One of the problems with having excessive cash savings is the ultra-low interest rates most accounts pay these days.
Even by compounding the interest, there’s almost no chance for savers to keep up with inflation. And rising prices may be a big factor in the years ahead. A lot of people are worried that all the money-printing governments are doing will make the cost of goods and services rise. That’s because money printing can lead to currencies devaluing.
But as well as devaluing compared to goods and services, fiat currencies (government-issued currency) can devalue compared to physical commodities such as gold and silver. And that’s one reason the price of gold has looked like it’s been increasing over the past few years.
Potential speculative bubbles
Fiat currencies can also devalue compared with cryptocurrencies such as Bitcoin. Indeed, the value of Bitcoin compared to the US dollar and the pound sterling has gone through the roof recently.
But I don’t believe that theory about fiat currencies devaluing against commodities and cryptocurrencies is the whole story. My assumption is the huge rises we’ve seen in the price of gold and the value of Bitcoin have also been fuelled by a generous dollop of investor speculation.
Another theory I’ve heard is that cryptocurrencies could be part of a giant speculative bubble. And that bubble may one day burst just like other speculative bubbles have done in the past.
However, so far Bitcoin has defied all the sage advice and opinions offered in many articles, interviews, and comments from a variety of sources. Warren Buffett, for example, came out years ago to tell the world he thought cryptocurrencies and gold weren’t worth investing in.
For me, it’s hard to look at the rises we’ve seen in Bitcoin and gold without feeling cautious. From their elevated positions now, I reckon there’s a lot of clear blue sky below and increased risk for investors to the downside. For me, the biggest opportunity now is in shares on the stock market.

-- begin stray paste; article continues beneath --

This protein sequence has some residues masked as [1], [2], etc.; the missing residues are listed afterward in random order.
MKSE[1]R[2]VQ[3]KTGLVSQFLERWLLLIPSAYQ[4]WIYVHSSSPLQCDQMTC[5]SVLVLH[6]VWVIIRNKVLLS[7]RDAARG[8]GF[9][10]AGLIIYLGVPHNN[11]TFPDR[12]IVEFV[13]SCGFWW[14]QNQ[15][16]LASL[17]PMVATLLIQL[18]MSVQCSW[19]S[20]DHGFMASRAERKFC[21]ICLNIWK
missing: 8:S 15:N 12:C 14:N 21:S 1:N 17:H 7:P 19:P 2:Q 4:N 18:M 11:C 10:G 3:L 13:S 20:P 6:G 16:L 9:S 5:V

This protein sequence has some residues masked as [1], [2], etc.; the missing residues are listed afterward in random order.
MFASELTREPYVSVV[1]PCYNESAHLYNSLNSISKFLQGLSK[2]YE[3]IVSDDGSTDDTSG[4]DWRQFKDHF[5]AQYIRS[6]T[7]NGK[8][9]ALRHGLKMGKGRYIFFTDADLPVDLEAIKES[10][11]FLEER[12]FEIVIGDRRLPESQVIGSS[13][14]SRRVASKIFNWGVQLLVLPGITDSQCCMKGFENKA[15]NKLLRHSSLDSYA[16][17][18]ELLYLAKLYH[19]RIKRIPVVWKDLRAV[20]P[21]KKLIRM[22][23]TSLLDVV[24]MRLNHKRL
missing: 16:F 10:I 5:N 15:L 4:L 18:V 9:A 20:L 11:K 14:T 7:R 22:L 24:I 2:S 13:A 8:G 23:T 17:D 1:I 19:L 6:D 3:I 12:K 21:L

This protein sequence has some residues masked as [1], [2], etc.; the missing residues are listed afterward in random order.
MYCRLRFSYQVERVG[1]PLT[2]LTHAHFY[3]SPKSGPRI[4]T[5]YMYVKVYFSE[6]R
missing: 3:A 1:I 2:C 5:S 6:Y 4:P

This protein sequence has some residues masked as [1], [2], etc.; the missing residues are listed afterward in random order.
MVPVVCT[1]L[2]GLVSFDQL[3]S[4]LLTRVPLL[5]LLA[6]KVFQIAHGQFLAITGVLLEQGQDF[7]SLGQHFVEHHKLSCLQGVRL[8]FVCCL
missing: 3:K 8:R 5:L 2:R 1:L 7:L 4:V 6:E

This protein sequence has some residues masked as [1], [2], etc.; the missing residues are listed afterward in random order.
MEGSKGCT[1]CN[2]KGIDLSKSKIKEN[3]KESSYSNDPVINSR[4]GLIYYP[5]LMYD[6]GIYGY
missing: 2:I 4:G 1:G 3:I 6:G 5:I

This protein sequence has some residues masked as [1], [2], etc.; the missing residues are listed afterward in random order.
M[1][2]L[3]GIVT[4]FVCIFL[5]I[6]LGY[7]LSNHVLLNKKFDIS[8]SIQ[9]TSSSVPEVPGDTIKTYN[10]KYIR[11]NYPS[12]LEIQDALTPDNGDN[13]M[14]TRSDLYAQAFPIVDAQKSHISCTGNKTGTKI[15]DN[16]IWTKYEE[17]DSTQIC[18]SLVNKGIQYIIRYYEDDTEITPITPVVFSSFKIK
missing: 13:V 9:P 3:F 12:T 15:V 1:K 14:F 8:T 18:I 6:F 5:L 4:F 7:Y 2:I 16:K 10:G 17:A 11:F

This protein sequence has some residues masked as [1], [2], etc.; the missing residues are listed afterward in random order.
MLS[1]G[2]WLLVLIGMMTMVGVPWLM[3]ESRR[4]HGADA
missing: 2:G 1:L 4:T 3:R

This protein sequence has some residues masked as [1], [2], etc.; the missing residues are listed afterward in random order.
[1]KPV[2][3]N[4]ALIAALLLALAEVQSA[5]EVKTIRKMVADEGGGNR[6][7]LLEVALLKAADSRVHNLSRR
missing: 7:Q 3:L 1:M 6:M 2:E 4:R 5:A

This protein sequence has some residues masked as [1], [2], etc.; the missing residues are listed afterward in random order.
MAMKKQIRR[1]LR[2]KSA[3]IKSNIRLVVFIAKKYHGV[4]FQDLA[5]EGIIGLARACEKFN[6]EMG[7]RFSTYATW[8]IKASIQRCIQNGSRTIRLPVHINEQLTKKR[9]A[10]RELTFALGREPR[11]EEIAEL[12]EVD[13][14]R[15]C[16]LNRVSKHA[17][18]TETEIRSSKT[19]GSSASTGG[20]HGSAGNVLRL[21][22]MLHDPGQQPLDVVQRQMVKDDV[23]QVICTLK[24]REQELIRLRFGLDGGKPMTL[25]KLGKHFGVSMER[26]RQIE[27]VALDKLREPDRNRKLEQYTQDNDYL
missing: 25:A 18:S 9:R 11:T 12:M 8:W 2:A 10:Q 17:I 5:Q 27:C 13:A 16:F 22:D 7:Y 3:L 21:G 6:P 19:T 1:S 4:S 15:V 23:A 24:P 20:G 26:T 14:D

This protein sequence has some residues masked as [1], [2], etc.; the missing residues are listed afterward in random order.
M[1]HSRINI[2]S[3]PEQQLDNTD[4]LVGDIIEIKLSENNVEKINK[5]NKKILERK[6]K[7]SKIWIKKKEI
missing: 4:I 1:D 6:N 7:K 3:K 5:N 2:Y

Robust classes of asset
When I look at different classes of assets, both shares and property strike me as being the most robust. For example, my own home has proved to be a good store of value over the past couple of decades when measured against cash savings. My guess is property will continue to be a decent asset to hold in the coming years.
But shares offer a solid investment option too. Each stock is backed with a potential value-generating machine called a business. And businesses have the ability to grow their earnings and assets over time and to pay shareholder dividends. As protection against the ravages of inflation, I reckon shares as an asset class are second to none.
So, in 2021, I’d aim to invest a big proportion of my overall wealth in high-quality shares and share-backed funds. The stock market rally we are seeing this year is encouraging. But I’d aim to hold on to my investments for many years and reinvest gains to compound my returns.
The post Forget cash, Bitcoin, and gold! Why I’d buy shares for this 2021 stock market rally appeared first on The Motley Fool UK.
Kevin Godbold has no position in any share mentioned. The Motley Fool UK has no position in any of the shares mentioned. Views expressed on the companies mentioned in this article are those of the writer and therefore may differ from the official recommendations we make in our subscription services such as Share Advisor, Hidden Winners and Pro. Here at The Motley Fool we believe that considering a diverse range of insights makes us better investors.
Motley Fool UK 2021